The base and back of the box were covered in light-absorbing black velvet, as was the small support for the jars, which could be moved back and forward to position them to fill the frame, whether they were the largest two-litre containers, 230mm high, which housed the tuatara, or the smallest, such as the half-litre 105mm one with the kiwi embryo. The dark fabric forms are virtually invisible in the final photographs, so that the jars seem suspended mid-format. Especially critical was the regulation of light, set to illuminate the liquid and specimens inside the containers without the interference of reflections on the glass, except for the brightness caught on the shoulders of each jar – a complex scenario requiring multiple lighting sources. Light from those positioned outside was diffused by the white fabric sides and top of the cube, broken up with vertical strips of black gaffer tape, and further reduced near the front with neutral density gels. Within, frontal illumination came from a cross-polarized LED light, while another with an orange filter, hidden behind the support, created a warm luminosity to back-light the jars…”

 

Selected works

 
Please hover over image to see  title...
 
Mantelli / Kiwi, Auckland Museum Tamaki Paenga Hira #1, 2013           
Mantelli / Kiwi, Auckland Museum Tamaki Paenga Hira #2, 2013
 
Lepas anatifera / Tiotio, Otago Museum, Dunedin, New Zealand #1 2014           
Mytilus galloprovincialis / Kuku, Otago Museum, Dunedin, New Zealand #1, 2014
 
Diadema sp., Auckland Museum Tamaki Paenga Hira #1, 2013           
Goniocidaris umbraculum / Kina taratara, Otago Museum, Dunedin, New Zealand #1, 2014
 
Macroctopus maorum / Wheke, Otago Museum, Dunedin, New Zealand #1, 2014           
Hippocampus abdominalis / Kiore moana, Otago Museum, Dunedin, New Zealand #1, 2014
 
Megaptera novaeangliae / Paikea, Otago Museum, Dunedin, New Zealand #1, 2014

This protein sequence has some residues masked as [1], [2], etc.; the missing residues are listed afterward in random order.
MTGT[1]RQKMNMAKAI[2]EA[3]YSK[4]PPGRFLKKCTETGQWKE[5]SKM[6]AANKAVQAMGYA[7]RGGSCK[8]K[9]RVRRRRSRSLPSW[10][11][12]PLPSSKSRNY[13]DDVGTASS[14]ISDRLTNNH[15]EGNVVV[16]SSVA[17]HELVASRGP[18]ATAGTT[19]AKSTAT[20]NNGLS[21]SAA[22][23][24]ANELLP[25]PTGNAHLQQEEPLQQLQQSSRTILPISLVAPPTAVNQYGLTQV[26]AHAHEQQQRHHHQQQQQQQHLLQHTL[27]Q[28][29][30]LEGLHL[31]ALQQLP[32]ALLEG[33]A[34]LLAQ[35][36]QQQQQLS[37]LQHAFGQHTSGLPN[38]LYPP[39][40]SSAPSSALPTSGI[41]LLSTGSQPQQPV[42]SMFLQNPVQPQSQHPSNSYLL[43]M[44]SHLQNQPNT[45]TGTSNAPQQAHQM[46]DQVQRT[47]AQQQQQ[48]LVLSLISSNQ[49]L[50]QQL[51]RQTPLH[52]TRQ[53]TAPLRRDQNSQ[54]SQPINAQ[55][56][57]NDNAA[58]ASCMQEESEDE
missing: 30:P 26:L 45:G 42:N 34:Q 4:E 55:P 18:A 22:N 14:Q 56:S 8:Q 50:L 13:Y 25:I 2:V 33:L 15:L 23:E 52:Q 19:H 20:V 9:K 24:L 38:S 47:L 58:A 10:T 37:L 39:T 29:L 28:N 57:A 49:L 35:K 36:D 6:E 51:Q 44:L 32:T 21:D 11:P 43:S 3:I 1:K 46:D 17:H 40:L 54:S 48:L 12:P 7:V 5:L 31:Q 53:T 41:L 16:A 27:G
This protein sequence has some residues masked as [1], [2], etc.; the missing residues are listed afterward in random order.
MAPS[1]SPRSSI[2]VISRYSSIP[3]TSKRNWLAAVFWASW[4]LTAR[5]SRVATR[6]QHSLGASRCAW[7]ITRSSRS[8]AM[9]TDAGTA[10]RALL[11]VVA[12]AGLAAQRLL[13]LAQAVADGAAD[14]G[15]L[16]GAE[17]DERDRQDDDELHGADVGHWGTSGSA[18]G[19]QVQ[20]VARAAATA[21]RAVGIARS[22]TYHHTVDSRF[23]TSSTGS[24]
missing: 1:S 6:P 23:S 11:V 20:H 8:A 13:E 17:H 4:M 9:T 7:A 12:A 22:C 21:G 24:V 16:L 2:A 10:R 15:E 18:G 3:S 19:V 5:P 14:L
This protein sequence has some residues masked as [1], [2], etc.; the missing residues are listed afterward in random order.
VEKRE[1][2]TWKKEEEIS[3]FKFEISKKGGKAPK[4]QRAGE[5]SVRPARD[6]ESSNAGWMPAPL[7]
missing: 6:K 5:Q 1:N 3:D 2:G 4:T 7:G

Mystacina tuberculata / Pekapeka, Otago Museum, Dunedin, New Zealand #1, 2014
 
Arthropoda, Auckland Museum Tamaki Paenga Hira #1, 2013
 
 

List of works

1    Mantelli / Kiwi, Auckland Museum Tamaki Paenga Hira #1, 2013
      1500 x 1000mm, edition of 10, $7000

2    Mantelli / Kiwi, Auckland Museum Tamaki Paenga Hira #2, 2013
      1500 x 1000mm, edition of 10, $7000

3    Apteryx australis / Tokoeka, Otago Museum, Dunedin, New Zealand #1, 2014
      1500 x 1000mm, edition of 10, $7000

4    Diomedea epomophora / Toroa, Otago Museum, Dunedin, New Zealand #1, 2014
      1500 x 1000mm, edition of 10, $7000

5    Reptilia / Ngarara, Mokomoko, Auckland Museum Tamaki Paenga Hira#1, 2013
      Six 600 x 400 mm prints, overall dimensions 1260 x 1320 mm, ed of 3, $8000

6    Reptilia / Ngarara, Tuatara, Auckland Museum Tamaki Paenga Hira #1, 2013
      Twelve 600 x 400 mm prints, overall dimensions 1920 x 1780 mm, ed of 3, $18,000

7    Asteroidea / Patangaroa, Otago Museum, Dunedin, New Zealand #1, 2014
      Six 600 x 400mm prints, overall dimensions 1860 x 860 mm, ed of 3, $8000

8    Mystacina tuberculata / Pekapeka, Otago Museum, Dunedin, New Zealand #1, 2014
      1500 x 1000mm, edition of 10, $7000

9    Megaptera novaeangliae / Paikea, Otago Museum, Dunedin, New Zealand #1, 2014
      1500 x 1000mm, edition of 10, $7000

10   Hippocampus abdominalis / Kiore moana, Otago Museum, Dunedin, New Zealand #1, 2014
       1500 x 1000mm, edition of 10, $7000

11   Macroctopus maorum / Wheke, Otago Museum, Dunedin, New Zealand #1, 2014
       1500 x 1000mm, edition of 10, $7000

12   Arthropoda, Auckland Museum Tamaki Paenga Hira #1, 2013
       Forty-eight 600 x 400mm prints, overall dimensions 2600 x 5400mm, ed of 3, $60,000

13   Mytilus galloprovincialis / Kuku, Otago Museum, Dunedin, New Zealand #1, 2014
       1500 x 1000mm, edition of 10, $7000

14   Lepas anatifera / Tiotio, Otago Museum, Dunedin, New Zealand #1 2014
       1500 x 1000mm, edition of 10, $7000

15   Goniocidaris umbraculum / Kina taratara, Otago Museum, Dunedin, New Zealand #1, 2014
       1500 x 1000mm, edition of 10, $7000

16   Diadema sp., Auckland Museum Tamaki Paenga Hira #1, 2013
       1500 x 1000mm, edition of 10, $7000   


All works are pigment inks on Hahnemühle Photo Rag Baryta.
The large individual prints are also available in 1000 x 666mm and 600 x 400mm sizes,
priced at $5000 & $3000 respectively.
Individual photographs from the grid works are also available in the sizes above.
Prices include GST

installing the tuatara grid
Neil Pardington, with the assistance of Rob Hood, installing the first print
of a grid of twelve, in the front gallery at 52 Buchan St. Sydenham.